Hey, Margasak:

Just curious as to your reasoning for concluding that Urge Overkill’s last album, Exit the Dragon, failed dismally and as to your general hostility toward the band [Post No Bills, May 2].

As for Exit the Dragon, I admit that I didn’t particularly like it. (Heck, I even admit I don’t own a copy of it or of any of their recordings.) Nevertheless, I was told it sold several hundred thousand records. Gold or platinum this ain’t; still, such sales figures (if true) would place it among the top-selling recent records by current Chicago alternative-pop bands. Certainly, if the sales of this amount can be called a “dismal failure,” then what level of achievement can you attribute to albums that sell fewer than a third of this amount? After all, your column stated that the Bottle Rockets’ last album sold about 70,000 copies [May 16]. Assuming that Exit the Dragon did sell over two hundred thousand copies, what would the Bottle Rockets’ record then be: an unmitigated disaster? A total floppola? An embarrassing debacle, inspiring limitless shame and loss of face? Etc.

I think not. What I do think is that the sales of The Brooklyn Side are very respectable, as were those of Exit the Dragon.

What I also think is that you are applying a double standard in commenting upon the commercial successes and failures of bands. When you measure success and failure, you hold some bands that have apparently offended you, such as Urge Overkill, to a different standard than you hold bands that you currently like, such as the Bottle Rockets. This double standard shows both in the conclusions your articles reach and in the differing tones that they take.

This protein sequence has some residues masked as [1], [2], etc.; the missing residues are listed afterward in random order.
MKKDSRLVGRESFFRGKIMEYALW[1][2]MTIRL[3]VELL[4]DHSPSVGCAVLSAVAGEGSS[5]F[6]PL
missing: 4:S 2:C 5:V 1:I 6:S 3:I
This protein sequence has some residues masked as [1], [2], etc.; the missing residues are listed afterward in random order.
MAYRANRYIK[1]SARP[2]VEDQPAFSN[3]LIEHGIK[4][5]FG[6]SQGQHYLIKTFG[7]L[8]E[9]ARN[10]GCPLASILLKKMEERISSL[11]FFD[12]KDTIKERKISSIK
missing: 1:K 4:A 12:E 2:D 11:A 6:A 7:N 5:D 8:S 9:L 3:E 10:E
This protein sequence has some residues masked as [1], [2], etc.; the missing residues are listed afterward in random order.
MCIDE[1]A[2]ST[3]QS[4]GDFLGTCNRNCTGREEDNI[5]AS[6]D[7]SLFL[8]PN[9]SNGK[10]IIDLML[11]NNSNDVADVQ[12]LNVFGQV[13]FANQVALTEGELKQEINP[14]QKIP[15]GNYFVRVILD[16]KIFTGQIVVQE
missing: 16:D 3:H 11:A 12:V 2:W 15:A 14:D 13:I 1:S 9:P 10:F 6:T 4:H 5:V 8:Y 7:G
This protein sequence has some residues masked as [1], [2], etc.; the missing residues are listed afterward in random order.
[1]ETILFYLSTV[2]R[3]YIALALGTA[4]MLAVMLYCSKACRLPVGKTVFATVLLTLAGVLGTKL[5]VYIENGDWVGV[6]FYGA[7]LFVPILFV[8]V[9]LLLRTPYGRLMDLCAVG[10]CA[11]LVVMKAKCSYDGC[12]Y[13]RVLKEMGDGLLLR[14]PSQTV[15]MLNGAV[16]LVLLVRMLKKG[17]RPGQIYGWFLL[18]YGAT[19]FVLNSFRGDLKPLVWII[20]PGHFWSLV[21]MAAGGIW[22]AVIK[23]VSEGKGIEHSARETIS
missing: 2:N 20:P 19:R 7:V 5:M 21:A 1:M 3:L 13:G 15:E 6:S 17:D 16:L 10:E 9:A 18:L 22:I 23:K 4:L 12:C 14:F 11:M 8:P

Even if the sales of Exit the Dragon were worse than what I was told, is that an excuse for writing about Urge Overkill in such a mean-spirited and petty way? Does such a vicious tone add anything to your audience’s understanding of music? Is it good journalism or even funny? I think not. Rather, I think it demonstrates that you are a critic whose pen is overwhelmed by his large personal prejudices.

Could it be that your disparate treatment of bands is due to your personal animosities and affinities toward members of this band or that band, rather than upon any musical rationale, Peter? My guess is that this is so; if you have a personal ax to grind with members of a band, then you use your column to do so, and you savage the band. You apparently have confused your personal vendettas against band members with legitimate criticism of bands’ achievements and shortfalls, commercial and artistic. If you don’t like the band members as people, then you should write that and be honest in your reporting. To do so would be better and braver than what you are doing now: passing off your grudges, expressed as snide, unfunny features, as either facts or legitimate criticism.

J. Taglia


PS: Another point: If Exit the Dragon was such a dismal failure, why would Sony offer the band a recording deal? Further, did Geffen drop the band, or did Urge jump to Sony and a better deal? I would hazard the latter. And if the record was such a failure, why no day jobs?